10 Money-Saving Habits You Should Never Apologize For

By Max Wong on 27 February 2017 0 comments

You are what you buy. At least, this is what our prevailing consumerist culture would like us to believe. We are being sold the idea that frugality is the opposite of prosperity, not a major component of financial stability.

The only way to counter this mindset that frugality is synonymous with suffering is by living a happy and successful life. There is no shame in financial responsibility. Let's fight the spendthrift masses, and champion these 10 frugal habits.

1. Living Within Your Means

Sad but true, most Americans would rather struggle with credit card debt than admit that they "can't afford it." Only you can live your life. Your friends are not going to fund your retirement housing or pay for your children to attend college. Don't let peer pressure keep you poor.

2. Paying Your Own Way

Splitting the dinner bill can be anxiety-inducing, especially if you go out with drinkers who underestimate their bar tab. If you aren't comfortable with supplementing your friends' entertainment or laying down the math on habitual freeloaders, ask the server for a separate bill. There is no shame in paying only what you owe.

3. Ditching Your Car

Public transportation is a great equalizer. At least in places like New York or San Francisco with excellent metro systems, that is. However, in places like Los Angeles or Houston, living without a car can carry a social stigma.

Numerous studies from around the world have shown that car commuters have higher levels of stress and social isolation than commuters who use public transportation, bike, or walk for their work commutes. Experiment with different transportation options. Your wallet and your health will thank you.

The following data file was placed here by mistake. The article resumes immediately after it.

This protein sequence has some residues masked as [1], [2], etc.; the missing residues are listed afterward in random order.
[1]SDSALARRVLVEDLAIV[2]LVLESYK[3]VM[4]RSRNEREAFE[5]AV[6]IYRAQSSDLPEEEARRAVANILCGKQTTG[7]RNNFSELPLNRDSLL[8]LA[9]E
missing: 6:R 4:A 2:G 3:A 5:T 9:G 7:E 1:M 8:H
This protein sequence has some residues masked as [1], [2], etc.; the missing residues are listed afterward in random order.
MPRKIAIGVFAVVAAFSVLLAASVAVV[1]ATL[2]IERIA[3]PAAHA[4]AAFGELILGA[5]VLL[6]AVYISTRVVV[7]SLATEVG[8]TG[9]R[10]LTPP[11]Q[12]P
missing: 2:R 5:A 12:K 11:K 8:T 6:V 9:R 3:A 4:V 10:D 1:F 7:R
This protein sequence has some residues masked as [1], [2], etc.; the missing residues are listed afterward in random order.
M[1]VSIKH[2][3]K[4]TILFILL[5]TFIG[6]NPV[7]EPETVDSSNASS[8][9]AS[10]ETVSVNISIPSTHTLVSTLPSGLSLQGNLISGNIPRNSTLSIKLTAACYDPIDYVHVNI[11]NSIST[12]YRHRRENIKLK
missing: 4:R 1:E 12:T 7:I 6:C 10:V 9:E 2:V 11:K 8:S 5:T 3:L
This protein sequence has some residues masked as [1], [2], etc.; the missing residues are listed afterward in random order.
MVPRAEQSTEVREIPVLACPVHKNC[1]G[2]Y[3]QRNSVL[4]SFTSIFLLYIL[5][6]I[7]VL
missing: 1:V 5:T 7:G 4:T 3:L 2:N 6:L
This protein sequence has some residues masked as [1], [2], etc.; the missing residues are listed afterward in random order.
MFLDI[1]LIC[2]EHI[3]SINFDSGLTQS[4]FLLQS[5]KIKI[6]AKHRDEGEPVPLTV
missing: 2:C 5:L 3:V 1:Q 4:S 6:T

4. Negotiating the Price

Although haggling is an accepted and even expected activity in many cultures, negotiating a better price is frowned upon in the United States.

Luckily, you don't have to be a wheeler-dealer to ask, "What is the best price for this?" You would be amazed at what you can get from asking that simple question.

Not everyone is a natural haggler. Luckily negotiation is a skill that can be learned. Alternately, if you are like me and hate to haggle, bring along a friend who loves to negotiate as your purchasing agent when you need to buy a car or shop at a swap meet.

5. Working a Job Below Your Talent and Ability

I have a friend who is a sex worker. When people find out what she does for a living they always want to know, "Isn't that job degrading?" Her response: "I have had many jobs — like working fast food and teaching school as an adjunct professor — that were more degrading, and paid a lot less."

One of my neighbors is wildly over educated for his job as an Uber driver. But, he doesn't let his vanity get in the way of working long hours at his side gig. He loves his career and is working a second job because he is saving up for a baby. He wants to be a father more than anything, but doesn't want to start his life as a dad with debt.

It's not a dead-end job if the wage gives you more choices.

6. Raising Your Kids With No Added Magic

Bunmi Laditan's viral blog post argues that you do not need to spend money to make your kid's life magical, because childhood is already inherently magical. Don't believe her? Consider this: American children comprise 3% of the world's population, yet they consume 40% of the toys produced. Where do the world's happiest children live? According to an international survey by The Jacobs Foundation, not America.